Here, Trigueros represented himself pro se when he filed his response to the government's timeliness challenge before the district court. "Prisoner pro se pleadings are given the benefit of liberal construction." Porter v. Ollison, 620 F.3d 952, 958 (9th Cir.2010). In his self-styled "traverse," Trigueros argued before the district court that he had timely filed his petitions with the California courts, and that his federal petition was therefore timely tolled. He also argued the merits of the Superior Court's ruling on untimeliness. While he does not address the precise legal theory before us, the same set of operative facts are in play here, and he specifically contended before the district court that he was entitled to statutory tolling.

Moreover, Trigueros's argument on appeal—that the California Supreme Court's order overruled the Superior Court's timeliness ruling—is primarily a question of law because the issue is the legal effect of the Supreme Court's order on the Superior Court's finding of untimeliness. There is also no showing that the State, which is well versed in the legal doctrines present in this appeal, will be prejudiced if we hear the claim. Accordingly, Trigueros's argument on appeal is not waived because he sufficiently raised the statutory tolling argument before the district court, and because this is primarily a legal issue, consideration of which does not prejudice the State.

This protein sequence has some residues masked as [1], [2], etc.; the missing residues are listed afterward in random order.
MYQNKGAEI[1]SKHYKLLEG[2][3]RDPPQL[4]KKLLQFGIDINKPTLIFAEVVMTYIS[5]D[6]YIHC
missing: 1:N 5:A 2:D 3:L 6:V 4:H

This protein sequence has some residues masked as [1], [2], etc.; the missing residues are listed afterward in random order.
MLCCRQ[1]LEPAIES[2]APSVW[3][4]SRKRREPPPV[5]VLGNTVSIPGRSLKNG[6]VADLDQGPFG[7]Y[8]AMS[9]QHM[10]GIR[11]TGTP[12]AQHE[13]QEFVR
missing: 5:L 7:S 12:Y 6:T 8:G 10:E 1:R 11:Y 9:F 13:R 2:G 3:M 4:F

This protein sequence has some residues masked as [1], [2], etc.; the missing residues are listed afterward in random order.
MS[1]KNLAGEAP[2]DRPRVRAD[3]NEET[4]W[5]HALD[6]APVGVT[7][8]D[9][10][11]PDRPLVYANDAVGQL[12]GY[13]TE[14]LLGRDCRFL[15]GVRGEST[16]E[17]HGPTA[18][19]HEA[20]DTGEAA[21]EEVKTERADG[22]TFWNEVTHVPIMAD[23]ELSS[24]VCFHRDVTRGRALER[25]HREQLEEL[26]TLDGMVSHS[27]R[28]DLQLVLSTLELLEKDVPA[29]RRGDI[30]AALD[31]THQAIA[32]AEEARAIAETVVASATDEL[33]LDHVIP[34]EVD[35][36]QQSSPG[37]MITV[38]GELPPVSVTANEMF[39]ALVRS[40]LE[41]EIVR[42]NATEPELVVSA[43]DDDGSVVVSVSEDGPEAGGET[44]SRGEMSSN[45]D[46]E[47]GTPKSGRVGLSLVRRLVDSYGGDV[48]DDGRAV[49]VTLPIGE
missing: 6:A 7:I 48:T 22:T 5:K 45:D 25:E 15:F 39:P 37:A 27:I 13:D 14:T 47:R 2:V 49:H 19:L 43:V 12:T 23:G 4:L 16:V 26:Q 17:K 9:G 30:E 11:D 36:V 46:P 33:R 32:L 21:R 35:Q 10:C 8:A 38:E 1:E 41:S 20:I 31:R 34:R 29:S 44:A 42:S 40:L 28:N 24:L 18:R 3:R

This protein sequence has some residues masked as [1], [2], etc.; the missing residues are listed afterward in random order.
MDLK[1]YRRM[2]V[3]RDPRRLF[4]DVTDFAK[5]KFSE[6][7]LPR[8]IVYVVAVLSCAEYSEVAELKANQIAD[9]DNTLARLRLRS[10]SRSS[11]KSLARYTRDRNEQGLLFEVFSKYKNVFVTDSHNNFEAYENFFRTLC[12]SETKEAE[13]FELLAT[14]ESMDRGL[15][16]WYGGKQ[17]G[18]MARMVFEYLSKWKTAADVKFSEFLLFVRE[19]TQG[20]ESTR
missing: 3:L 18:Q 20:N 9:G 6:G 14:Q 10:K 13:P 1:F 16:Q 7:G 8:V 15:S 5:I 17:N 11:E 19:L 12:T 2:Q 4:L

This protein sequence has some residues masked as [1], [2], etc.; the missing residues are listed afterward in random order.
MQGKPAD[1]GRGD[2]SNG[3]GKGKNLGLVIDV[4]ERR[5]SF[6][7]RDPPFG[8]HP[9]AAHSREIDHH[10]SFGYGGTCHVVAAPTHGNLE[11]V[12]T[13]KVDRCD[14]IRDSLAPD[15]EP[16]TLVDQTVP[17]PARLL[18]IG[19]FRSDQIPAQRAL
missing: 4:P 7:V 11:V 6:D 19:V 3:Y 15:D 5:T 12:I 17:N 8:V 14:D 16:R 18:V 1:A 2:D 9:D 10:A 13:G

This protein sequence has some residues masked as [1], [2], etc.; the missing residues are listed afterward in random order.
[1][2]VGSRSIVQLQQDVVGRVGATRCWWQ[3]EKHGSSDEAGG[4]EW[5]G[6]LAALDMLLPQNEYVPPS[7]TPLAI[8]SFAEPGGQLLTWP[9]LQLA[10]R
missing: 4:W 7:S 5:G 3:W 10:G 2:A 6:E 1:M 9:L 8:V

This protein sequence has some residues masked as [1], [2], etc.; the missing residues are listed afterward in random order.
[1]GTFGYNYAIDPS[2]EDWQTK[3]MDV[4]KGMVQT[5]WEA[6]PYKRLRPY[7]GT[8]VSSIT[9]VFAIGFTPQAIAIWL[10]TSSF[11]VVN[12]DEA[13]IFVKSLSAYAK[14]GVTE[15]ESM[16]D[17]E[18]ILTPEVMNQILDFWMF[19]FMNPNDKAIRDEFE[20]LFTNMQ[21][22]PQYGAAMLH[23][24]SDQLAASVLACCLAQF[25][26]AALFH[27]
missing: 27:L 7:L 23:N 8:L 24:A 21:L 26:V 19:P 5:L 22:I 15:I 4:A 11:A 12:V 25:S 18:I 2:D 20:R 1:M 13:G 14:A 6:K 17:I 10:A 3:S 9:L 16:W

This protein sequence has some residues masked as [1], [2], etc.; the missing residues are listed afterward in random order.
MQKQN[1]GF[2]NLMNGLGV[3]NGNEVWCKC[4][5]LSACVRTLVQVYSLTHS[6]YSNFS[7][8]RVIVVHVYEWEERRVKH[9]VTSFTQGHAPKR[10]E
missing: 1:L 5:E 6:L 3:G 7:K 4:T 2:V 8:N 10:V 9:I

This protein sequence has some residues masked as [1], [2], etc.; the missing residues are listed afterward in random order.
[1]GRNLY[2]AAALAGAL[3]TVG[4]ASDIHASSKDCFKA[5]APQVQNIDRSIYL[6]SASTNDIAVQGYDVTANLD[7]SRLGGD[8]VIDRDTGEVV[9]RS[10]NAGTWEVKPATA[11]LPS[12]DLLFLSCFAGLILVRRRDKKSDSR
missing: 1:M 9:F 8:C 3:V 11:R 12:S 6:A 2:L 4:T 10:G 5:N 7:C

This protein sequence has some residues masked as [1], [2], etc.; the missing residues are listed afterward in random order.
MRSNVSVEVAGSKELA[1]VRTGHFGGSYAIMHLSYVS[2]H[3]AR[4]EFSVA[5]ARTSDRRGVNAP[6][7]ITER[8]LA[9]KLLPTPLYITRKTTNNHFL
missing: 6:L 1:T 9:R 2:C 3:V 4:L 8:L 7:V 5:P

B. The Effect of the California Supreme Court's Request for Informal Briefing

AEDPA has a one-year statute of limitations for the filing of habeas petitions. 28 U.S.C. § 2244(d)(1). AEDPA's statute of limitations is tolled during the time in which a "properly filed" state habeas petition is pending. 28 U.S.C. § 2244(d)(2). A state habeas petition is "pending" as long as the ordinary state collateral review process continues. See Carey v. Saffold, 536 U.S. 214, 219-20, 122 S.Ct. 2134, 153 L.Ed.2d 260 (2002). Accordingly, a "pending" petition generally includes the time "between a lower court decision and a filing of a new petition in a higher court." Id. at 223, 122 S.Ct. 2134.